The summer of 2022 once again highlighted how climate change will continue to affect the way we live and work. As workers sweltered in the heat and businesses shut due to flash floods, we can no longer avoid the questions: how prepared are our buildings for what’s to come; and what can businesses do about it?
What is the nature of the problem?
Our building stock is not prepared for climate change
Over half of the commercial properties across England and Wales were built before 1970, long before climate change was considered to be a threat to society let alone buildings. The threat of climate change to our building stock is vast: 42 % of London firms are at risk of climate-fuelled flash floods. Given that 80% of the buildings that will exist in 2050 have already been built, this creates increasing difficulties for property owners that have not put in place measures to adapt to climate change.
Worker health, wellbeing, and productivity is at risk
Climate change will present significant issues for workers’ wellbeing and effectiveness. For example, workers lacking proper ventilation will face significant distress through temperature extremes, with clear consequences for productivity. This is echoed by the UK’s Climate Change Committee who say that increasingly hot summers could lead to a trebling of health and productivity impacts if we do not adapt adequately. Another study suggested that an average business could lose 1% of their total annual sales during periods of extreme heat. This is especially worrisome given that a “hot” summer we experience today is expected to be an average summer in 30 years’ time.
Climate change will be costly for building owners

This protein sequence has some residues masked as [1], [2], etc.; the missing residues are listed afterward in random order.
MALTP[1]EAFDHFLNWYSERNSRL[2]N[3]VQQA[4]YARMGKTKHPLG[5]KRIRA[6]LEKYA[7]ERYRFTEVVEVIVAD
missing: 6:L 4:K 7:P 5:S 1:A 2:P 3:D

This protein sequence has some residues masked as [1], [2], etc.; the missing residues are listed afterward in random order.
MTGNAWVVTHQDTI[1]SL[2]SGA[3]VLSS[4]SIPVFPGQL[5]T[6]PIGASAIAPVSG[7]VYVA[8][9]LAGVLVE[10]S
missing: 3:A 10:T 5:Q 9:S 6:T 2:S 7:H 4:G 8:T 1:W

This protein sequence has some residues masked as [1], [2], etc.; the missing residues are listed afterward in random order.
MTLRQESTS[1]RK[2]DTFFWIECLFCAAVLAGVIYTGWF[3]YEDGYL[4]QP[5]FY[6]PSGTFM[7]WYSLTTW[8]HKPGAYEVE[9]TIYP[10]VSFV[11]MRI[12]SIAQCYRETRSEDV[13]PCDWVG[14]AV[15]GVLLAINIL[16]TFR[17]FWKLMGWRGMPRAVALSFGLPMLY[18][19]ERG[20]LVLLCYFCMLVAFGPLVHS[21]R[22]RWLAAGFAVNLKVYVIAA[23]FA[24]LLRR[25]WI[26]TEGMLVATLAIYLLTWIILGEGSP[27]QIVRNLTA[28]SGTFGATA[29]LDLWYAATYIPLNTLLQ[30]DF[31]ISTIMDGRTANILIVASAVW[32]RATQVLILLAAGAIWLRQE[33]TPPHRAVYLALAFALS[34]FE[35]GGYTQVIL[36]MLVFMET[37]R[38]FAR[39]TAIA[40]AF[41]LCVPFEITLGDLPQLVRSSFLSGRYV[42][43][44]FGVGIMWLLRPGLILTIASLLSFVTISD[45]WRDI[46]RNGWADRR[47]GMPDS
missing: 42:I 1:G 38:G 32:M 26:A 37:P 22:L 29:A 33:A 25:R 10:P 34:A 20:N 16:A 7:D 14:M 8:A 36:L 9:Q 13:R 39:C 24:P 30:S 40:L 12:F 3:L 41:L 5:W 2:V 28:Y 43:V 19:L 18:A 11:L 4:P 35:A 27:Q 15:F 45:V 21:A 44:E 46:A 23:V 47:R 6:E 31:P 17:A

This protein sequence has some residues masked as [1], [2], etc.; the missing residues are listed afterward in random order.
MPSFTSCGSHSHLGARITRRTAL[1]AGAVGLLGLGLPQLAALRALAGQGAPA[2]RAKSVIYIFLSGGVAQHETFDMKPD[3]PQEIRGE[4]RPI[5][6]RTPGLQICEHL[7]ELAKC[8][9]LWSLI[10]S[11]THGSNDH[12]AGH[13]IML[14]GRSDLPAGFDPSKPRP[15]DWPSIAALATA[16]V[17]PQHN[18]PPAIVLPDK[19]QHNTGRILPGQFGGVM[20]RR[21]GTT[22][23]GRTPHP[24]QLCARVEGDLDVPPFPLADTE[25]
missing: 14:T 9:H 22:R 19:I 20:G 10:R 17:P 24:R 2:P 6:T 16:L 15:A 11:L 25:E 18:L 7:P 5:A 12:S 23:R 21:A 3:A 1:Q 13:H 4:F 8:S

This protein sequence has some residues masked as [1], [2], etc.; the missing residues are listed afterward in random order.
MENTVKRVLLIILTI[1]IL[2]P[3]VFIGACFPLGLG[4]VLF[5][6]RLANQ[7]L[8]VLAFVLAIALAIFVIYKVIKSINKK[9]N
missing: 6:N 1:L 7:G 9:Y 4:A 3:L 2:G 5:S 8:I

The impacts of climate change will have a significant effect on the value of buildings. For example, buildings exposed to high climate risk may lose business – with obvious consequences for cash flow – through reduced demand as tenants look to occupy buildings that are more climate resilient. This will also bring reductions in property value, making them less attractive for onward buyers.
Property owners with buildings exposed to climate hazards will likely see increases in recovery and reconstruction costs with more severe weather events. If owners fail to build in climate resilience measures, the cost of repair may become too high to bear, leading to bankruptcy, insolvency and credit defaults.
An additional worry comes from the chronic under-insurance at many UK buildings, leaving owners vulnerable to unrecoverable economic losses related to climate impacts. As of 2020, the gap between anticipated climate-related losses and levels of insurance in place reached an all-time high of around £1.2 trillion, meaning that around 76% of such anticipated losses are currently uninsured. It should be no surprise, then, that there is an emerging consensus that insurance premiums for buildings are likely to increase to reflect higher climate risks.
What can businesses do?
Understand that there is a strong business case for developing climate resilience
Firstly, the cost of future losses compared to the cost of investing in resilience measures today makes increasingly good financial sense, as the scale of future losses continues to build. Investing in resilience today, such as proper ventilation, can reduce these losses in years to come. Although it can be difficult to measure future and unexpected losses accurately, businesses should feel confident to invest today: the evidence is compelling that investing in climate resilience produces benefits 2 to 10 times greater than the costs incurred.